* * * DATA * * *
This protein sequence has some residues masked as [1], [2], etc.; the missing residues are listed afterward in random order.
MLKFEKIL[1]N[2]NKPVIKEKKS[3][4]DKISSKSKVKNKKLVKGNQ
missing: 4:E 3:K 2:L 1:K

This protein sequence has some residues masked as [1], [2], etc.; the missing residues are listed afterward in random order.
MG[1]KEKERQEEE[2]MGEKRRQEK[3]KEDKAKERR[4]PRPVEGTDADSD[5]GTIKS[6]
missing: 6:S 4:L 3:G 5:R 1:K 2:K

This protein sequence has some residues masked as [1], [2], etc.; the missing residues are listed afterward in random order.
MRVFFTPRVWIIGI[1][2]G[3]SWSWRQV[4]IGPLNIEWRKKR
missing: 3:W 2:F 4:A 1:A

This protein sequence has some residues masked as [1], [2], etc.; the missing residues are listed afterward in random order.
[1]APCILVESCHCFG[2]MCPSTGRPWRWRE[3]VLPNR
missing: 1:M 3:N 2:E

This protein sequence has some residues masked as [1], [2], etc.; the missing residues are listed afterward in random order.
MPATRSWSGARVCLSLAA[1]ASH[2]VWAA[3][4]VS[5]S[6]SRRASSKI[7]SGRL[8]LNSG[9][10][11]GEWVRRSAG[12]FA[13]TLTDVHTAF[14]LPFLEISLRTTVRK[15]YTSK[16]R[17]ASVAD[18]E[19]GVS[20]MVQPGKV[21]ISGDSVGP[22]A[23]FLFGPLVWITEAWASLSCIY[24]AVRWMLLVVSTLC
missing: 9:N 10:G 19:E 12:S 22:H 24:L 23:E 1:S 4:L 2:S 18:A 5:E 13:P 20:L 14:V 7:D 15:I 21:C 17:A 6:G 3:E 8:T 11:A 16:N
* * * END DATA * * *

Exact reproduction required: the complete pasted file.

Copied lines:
This protein sequence has some residues masked as [1], [2], etc.; the missing residues are listed afterward in random order.
MLKFEKIL[1]N[2]NKPVIKEKKS[3][4]DKISSKSKVKNKKLVKGNQ
missing: 4:E 3:K 2:L 1:K

This protein sequence has some residues masked as [1], [2], etc.; the missing residues are listed afterward in random order.
MG[1]KEKERQEEE[2]MGEKRRQEK[3]KEDKAKERR[4]PRPVEGTDADSD[5]GTIKS[6]
missing: 6:S 4:L 3:G 5:R 1:K 2:K

This protein sequence has some residues masked as [1], [2], etc.; the missing residues are listed afterward in random order.
MRVFFTPRVWIIGI[1][2]G[3]SWSWRQV[4]IGPLNIEWRKKR
missing: 3:W 2:F 4:A 1:A

This protein sequence has some residues masked as [1], [2], etc.; the missing residues are listed afterward in random order.
[1]APCILVESCHCFG[2]MCPSTGRPWRWRE[3]VLPNR
missing: 1:M 3:N 2:E

This protein sequence has some residues masked as [1], [2], etc.; the missing residues are listed afterward in random order.
MPATRSWSGARVCLSLAA[1]ASH[2]VWAA[3][4]VS[5]S[6]SRRASSKI[7]SGRL[8]LNSG[9][10][11]GEWVRRSAG[12]FA[13]TLTDVHTAF[14]LPFLEISLRTTVRK[15]YTSK[16]R[17]ASVAD[18]E[19]GVS[20]MVQPGKV[21]ISGDSVGP[22]A[23]FLFGPLVWITEAWASLSCIY[24]AVRWMLLVVSTLC
missing: 9:N 10:G 19:E 12:S 22:H 24:L 23:E 1:S 4:L 2:S 18:A 5:E 13:P 20:L 14:V 7:D 15:I 21:C 17:A 6:G 3:E 8:T 11:A 16:N